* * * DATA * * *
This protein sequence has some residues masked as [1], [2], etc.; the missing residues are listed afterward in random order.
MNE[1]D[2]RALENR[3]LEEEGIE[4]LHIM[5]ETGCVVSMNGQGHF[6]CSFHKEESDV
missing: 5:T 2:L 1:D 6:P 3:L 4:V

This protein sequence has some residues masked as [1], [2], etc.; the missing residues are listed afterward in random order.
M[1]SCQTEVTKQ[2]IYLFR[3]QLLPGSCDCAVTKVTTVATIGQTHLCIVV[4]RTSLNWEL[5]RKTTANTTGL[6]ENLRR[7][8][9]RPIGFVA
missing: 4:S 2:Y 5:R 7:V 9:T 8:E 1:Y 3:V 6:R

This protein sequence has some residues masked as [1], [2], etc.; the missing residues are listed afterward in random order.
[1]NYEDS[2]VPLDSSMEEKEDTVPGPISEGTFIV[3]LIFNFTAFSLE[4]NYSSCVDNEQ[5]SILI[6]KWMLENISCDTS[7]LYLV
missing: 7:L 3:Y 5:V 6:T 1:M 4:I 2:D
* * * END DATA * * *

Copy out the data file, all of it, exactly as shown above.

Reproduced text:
This protein sequence has some residues masked as [1], [2], etc.; the missing residues are listed afterward in random order.
MNE[1]D[2]RALENR[3]LEEEGIE[4]LHIM[5]ETGCVVSMNGQGHF[6]CSFHKEESDV
missing: 5:T 2:L 1:D 6:P 3:L 4:V

This protein sequence has some residues masked as [1], [2], etc.; the missing residues are listed afterward in random order.
M[1]SCQTEVTKQ[2]IYLFR[3]QLLPGSCDCAVTKVTTVATIGQTHLCIVV[4]RTSLNWEL[5]RKTTANTTGL[6]ENLRR[7][8][9]RPIGFVA
missing: 4:S 2:Y 5:R 7:V 9:T 8:E 1:Y 3:V 6:R

This protein sequence has some residues masked as [1], [2], etc.; the missing residues are listed afterward in random order.
[1]NYEDS[2]VPLDSSMEEKEDTVPGPISEGTFIV[3]LIFNFTAFSLE[4]NYSSCVDNEQ[5]SILI[6]KWMLENISCDTS[7]LYLV
missing: 7:L 3:Y 5:V 6:T 1:M 4:I 2:D